We then moved on to an even bigger crosser, off the tower using an ABT adjustable trap. Here, I missed my first target. Second try and I forgot to take the auto-safety off. I asked if the auto-safety could be locked for us clay shooters. Answer: yes, it can. The trap was altered to a right to left: smash! Smash! I then asked for it to be pushed as far left as possible. Excellent target here. Another couple of hits.

At this point I stood back and admired the gun. I realised that I had felt absolutely no recoil, which I normally would using such a lightweight shotgun. And to make things more impressive, the chokes used were Skeet and improved cylinder, two chokes I never use, and would never use with fibre cartridges. Purdey’s barrels patterned extremely well indeed.

The Purdey Sporter 12-bore gun is truly an English gem, apart from the weight – which is my problem, not Purdey’s. I can honestly say that there is nothing I don’t like about it. It’s smooth, handles well, patterns fantastically, and even shooting 50 shells over a short period I wasn’t at all tired, so having a lighter gun obviously has an advantage for some. Purdey has done an excellent job.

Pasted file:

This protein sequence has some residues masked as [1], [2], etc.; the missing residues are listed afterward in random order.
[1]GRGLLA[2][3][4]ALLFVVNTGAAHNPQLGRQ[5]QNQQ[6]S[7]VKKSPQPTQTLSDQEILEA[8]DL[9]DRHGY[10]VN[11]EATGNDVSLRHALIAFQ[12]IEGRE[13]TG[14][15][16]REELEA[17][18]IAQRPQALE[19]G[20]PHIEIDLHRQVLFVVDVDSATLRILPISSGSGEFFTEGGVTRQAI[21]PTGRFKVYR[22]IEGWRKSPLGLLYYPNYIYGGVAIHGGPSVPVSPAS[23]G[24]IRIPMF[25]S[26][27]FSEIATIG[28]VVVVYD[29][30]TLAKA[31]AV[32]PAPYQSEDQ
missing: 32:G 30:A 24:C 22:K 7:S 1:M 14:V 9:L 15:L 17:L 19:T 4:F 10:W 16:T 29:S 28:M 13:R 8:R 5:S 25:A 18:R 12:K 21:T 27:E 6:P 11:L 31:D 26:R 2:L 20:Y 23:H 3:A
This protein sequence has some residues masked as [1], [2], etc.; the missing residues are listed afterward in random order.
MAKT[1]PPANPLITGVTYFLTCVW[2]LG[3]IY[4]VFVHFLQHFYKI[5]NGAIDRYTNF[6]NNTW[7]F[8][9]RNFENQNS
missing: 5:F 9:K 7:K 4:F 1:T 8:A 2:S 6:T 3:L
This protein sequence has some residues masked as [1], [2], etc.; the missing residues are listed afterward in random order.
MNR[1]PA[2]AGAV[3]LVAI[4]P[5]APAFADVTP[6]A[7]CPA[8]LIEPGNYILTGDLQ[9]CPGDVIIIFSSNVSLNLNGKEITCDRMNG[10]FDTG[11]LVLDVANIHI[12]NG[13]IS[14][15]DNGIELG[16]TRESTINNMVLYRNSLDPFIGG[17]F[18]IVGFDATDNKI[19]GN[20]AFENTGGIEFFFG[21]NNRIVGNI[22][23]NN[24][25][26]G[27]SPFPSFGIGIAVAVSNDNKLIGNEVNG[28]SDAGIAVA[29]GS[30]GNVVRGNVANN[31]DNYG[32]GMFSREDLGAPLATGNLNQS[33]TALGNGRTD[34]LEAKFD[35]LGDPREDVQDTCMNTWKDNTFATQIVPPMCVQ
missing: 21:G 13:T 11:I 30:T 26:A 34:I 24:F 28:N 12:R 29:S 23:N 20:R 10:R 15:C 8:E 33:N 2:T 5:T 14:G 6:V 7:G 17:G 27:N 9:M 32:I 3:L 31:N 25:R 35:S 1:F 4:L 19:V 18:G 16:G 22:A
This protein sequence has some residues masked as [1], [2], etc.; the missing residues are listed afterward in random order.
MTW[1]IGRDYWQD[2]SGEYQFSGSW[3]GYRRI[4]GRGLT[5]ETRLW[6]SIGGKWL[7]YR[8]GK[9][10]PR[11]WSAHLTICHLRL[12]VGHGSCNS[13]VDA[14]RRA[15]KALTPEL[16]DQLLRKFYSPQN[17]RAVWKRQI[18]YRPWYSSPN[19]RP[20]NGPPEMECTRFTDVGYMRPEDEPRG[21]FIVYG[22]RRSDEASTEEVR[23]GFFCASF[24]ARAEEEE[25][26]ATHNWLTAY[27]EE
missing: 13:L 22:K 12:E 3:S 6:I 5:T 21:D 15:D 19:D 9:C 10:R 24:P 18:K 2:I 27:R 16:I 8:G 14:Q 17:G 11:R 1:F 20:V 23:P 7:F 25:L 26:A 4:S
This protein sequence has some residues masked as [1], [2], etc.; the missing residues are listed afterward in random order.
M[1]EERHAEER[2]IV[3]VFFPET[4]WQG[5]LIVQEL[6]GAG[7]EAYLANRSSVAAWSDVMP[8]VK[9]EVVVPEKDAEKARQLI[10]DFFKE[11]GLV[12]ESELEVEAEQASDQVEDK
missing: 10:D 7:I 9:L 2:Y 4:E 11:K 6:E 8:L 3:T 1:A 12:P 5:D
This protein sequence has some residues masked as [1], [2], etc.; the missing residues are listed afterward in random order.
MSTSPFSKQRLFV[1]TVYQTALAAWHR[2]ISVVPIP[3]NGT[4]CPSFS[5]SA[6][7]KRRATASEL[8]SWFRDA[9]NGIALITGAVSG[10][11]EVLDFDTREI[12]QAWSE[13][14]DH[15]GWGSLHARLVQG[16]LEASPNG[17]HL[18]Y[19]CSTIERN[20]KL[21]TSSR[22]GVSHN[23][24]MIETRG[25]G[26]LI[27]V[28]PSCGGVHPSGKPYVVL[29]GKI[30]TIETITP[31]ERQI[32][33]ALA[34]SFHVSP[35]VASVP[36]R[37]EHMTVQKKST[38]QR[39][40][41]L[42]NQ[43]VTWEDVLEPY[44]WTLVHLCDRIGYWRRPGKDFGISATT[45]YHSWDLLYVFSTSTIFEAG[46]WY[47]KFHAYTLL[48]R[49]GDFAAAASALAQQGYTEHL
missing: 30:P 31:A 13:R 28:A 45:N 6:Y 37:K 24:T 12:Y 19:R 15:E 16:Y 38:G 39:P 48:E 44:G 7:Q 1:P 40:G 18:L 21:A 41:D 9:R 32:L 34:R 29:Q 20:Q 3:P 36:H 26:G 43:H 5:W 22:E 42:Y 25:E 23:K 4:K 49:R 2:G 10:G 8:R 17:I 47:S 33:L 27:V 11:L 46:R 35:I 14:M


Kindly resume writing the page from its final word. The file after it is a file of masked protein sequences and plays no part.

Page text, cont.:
Tech specs

  • Model Purdey Sporter 12-bore
  • Bore 12-bore
  • Action Boss locking style
  • Barrel length 30in
  • Chamber 3in
  • Chokes Teague
  • Rib Slim Sporting rib, solid mid rib
  • Fore-end Round
  • Weight 7lb 10oz
  • Price £42,500 plus VAT
  • Steel proofed
  • Custom-made stock
  • Teague chokes
  • Anti-corrosion coating
  • Rose and scroll engraving